DETROIT — This week, General Motors' stakeholders will see some cash. Finally.
If all goes as planned, GM will price its initial public stock offering on Wednesday, and the stock will hit the market on Thursday morning with new owners.
As trading begins, owners such as the U.S. Treasury will walk away with billions of dollars in exchange for releasing their GM stock to the public.
But that doesn't include GM bondholders — many of whom chose to support the home team years ago through their investment portfolio.
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During GM's bankruptcy last year, the bondholders were given a 10 percent stake in the new GM. But they won't receive the shares until the liquidation of the cast-off portion of the old GM that is still in bankruptcy. That's expected to take three to six months, according to an insider from a firm that's a major bondholder. Until then, GM's bonds will continue to trade.
"I've been holding them for years. What's another couple of months?"
That's the strategy Frank Drew says he's using for his General Motors bonds. The bonds, with a face value of about $150,000, are now trading at about a third of their original value. But once the part of the old GM still in bankruptcy is liquidated, Drew, of Northville, Mich., will get GM stock. His bonds will be put into a pool with about $37 billion worth of bonds and other unsecured claims, and 10 percent of GM's 1.5 billion common shares will be issued to bondholders proportionately to the value of their bonds.
That stock will be Drew's to do with as he wishes — just as it will be for the buyers of GM's stock when it hits the market Thursday, 16 months after the company exited Chapter 11 bankruptcy.
And everyday Joes like Kris Trexler are eager to get a piece from the stock's first public owners.
Trexler, a Los Angeles film and video editor, said he cried when he turned in the EV1 electric car that GM canceled a decade ago. He's now one of the consumer advisers testing a Chevrolet Volt for three months — and he already has a Volt on order for when the test ends.
"After driving this car...I can't think of any reason I wouldn't buy some stock," Trexler said. "This company is back, and they've proved it to me."
GM is planning to sell up to 419.75 million common shares and 69 million Series B preferred shares to hedge funds, money managers and long-term investment firms. Those firms will then trade the stock on the New York and Toronto stock exchanges.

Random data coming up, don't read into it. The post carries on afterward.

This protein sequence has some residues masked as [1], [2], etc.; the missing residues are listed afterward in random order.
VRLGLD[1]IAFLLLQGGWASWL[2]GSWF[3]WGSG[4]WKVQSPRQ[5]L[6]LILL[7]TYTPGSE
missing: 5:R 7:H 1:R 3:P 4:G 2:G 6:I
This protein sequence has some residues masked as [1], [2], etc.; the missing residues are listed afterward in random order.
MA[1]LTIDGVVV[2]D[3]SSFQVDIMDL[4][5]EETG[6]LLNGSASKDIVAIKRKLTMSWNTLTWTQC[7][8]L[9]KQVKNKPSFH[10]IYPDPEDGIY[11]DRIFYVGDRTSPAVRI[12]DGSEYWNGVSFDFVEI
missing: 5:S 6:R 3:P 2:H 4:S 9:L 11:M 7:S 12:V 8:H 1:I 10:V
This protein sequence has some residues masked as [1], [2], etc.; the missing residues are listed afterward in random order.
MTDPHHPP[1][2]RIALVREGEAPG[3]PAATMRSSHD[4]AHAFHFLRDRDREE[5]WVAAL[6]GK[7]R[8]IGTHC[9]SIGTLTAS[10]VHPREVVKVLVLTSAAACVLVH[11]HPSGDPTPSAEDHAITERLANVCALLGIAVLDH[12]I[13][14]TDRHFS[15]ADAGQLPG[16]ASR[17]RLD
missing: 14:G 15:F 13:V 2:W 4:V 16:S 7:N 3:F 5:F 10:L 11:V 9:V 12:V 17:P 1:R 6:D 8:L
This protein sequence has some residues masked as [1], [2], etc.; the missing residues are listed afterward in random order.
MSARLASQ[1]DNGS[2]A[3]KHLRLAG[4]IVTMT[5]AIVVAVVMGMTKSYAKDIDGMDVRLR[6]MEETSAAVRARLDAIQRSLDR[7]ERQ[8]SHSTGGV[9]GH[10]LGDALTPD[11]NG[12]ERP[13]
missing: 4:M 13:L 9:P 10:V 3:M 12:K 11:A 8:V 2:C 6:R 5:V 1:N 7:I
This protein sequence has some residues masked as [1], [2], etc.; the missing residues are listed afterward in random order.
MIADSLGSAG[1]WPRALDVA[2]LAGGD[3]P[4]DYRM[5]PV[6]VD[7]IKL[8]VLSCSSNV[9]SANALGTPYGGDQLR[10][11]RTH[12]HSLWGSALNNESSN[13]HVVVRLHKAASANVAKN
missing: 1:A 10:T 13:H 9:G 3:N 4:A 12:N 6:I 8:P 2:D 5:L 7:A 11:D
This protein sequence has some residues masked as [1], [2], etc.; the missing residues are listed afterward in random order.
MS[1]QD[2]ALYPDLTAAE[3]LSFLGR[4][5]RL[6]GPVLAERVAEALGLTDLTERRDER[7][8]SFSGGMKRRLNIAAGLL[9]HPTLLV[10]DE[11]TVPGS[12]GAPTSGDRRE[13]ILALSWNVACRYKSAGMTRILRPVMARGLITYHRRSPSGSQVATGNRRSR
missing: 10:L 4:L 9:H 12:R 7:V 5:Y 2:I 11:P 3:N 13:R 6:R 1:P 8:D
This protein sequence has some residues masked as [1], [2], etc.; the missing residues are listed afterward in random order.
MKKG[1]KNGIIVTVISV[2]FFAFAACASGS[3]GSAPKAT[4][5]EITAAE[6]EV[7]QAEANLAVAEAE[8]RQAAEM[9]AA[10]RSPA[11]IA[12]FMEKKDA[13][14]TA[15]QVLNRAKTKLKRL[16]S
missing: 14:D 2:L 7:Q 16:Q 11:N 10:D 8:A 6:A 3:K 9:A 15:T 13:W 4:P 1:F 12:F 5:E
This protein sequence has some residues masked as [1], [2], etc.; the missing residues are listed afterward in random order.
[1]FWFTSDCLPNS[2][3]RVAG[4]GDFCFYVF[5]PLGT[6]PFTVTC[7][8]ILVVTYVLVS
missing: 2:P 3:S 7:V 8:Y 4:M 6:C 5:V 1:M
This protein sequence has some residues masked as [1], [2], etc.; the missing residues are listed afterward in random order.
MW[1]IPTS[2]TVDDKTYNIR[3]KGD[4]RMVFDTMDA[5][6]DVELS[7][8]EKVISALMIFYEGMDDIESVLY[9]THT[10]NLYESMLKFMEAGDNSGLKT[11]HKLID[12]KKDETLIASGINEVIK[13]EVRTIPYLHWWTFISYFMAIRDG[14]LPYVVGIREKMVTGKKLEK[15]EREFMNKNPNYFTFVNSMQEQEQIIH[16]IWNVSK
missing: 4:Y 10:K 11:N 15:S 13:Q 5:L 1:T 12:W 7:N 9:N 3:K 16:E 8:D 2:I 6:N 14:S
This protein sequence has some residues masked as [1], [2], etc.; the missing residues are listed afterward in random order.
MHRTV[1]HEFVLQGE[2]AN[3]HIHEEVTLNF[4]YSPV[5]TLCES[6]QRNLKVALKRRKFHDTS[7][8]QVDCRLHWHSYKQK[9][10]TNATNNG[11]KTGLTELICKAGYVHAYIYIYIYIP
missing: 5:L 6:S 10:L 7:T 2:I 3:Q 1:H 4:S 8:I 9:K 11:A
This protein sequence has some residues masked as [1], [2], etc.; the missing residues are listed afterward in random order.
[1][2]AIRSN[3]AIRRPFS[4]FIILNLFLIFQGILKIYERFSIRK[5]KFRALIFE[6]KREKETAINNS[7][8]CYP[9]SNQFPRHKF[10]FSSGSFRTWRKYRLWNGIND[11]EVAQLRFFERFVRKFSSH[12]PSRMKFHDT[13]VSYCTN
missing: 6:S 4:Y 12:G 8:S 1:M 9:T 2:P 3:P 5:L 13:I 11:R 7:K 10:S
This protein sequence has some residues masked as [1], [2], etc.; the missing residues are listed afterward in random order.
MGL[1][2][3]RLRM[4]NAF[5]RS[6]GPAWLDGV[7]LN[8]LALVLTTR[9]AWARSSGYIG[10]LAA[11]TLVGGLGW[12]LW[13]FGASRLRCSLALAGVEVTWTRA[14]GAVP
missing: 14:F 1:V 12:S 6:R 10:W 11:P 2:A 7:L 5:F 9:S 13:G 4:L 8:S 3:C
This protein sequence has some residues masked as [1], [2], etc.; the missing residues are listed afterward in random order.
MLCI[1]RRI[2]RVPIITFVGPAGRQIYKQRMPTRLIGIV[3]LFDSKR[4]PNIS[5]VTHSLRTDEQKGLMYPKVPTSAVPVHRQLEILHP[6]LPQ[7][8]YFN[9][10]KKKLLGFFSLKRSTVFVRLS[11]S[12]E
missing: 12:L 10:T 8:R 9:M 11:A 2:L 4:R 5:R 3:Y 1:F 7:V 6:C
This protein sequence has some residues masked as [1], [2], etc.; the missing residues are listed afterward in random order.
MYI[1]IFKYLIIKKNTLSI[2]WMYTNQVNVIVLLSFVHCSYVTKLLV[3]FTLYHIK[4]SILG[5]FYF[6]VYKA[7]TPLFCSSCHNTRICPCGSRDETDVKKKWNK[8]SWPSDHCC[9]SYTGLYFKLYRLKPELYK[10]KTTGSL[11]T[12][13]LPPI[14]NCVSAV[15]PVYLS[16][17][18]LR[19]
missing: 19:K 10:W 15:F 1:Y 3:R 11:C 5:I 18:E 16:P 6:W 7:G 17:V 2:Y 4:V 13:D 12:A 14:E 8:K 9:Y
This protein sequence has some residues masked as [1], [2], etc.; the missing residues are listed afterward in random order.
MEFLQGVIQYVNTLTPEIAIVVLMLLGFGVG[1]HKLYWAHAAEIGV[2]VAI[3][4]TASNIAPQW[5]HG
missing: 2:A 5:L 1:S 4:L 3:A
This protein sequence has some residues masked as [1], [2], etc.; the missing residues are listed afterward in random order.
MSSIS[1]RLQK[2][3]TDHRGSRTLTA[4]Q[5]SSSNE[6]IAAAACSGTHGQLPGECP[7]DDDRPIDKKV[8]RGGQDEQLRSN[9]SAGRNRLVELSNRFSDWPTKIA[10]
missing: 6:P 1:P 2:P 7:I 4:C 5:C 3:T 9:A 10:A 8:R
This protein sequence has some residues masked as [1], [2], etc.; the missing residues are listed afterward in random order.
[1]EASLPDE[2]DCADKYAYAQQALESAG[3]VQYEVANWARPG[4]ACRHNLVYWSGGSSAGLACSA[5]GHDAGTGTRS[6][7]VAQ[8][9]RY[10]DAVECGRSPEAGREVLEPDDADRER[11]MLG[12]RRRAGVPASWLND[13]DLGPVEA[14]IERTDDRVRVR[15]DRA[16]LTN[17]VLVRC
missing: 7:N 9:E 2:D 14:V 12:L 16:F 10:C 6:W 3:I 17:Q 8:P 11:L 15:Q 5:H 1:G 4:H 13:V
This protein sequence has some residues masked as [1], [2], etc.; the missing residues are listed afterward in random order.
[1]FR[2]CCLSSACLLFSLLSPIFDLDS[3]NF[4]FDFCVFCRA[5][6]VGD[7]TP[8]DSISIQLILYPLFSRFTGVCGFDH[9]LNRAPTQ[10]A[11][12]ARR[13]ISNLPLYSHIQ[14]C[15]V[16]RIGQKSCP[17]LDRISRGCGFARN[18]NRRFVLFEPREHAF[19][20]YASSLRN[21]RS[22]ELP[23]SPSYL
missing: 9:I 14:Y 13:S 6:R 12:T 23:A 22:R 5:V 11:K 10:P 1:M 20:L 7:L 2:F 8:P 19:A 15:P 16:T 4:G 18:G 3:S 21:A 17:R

The automaker set a target range for the common shares at $26 to $29 each, but GM is expected to raise that range early this week by no more than a few dollars, according to two sources familiar with the situation. As executives finish their road show presentations to investors in North America and Europe, they're gauging the interest of the all-important long-term investment firms. GM needs those firms to hold stock for months, or even years, to keep it stable.
By all accounts, demand for GM stock is strong, likely enough for every possible share to sell, and recent strength in the stock market can only help.
Probable buyers include GM's Chinese automaker partner SAIC and investment funds from the Middle East.
That could create controversy for the IPO's largest seller, the U.S. Treasury, which is planning to use the sale to lower its stake in GM from 60.8 percent to slightly more than 40 percent. The Treasury has said that some foreign investors would be allowed, but consumer advocate and former presidential candidate Ralph Nader co-signed a letter last week to President Obama, urging him to suspend the IPO, partially because of the need to keep investment in the U.S.
Nader was also concerned that the government plans to sell part of its stake at a loss. The government needs to average $43.67 a share to break even on its $50 billion investment in GM, above the likely range. The Treasury is hoping GM's stock will grow in value over the coming months and years so it can make more money when it sells the rest of its shares.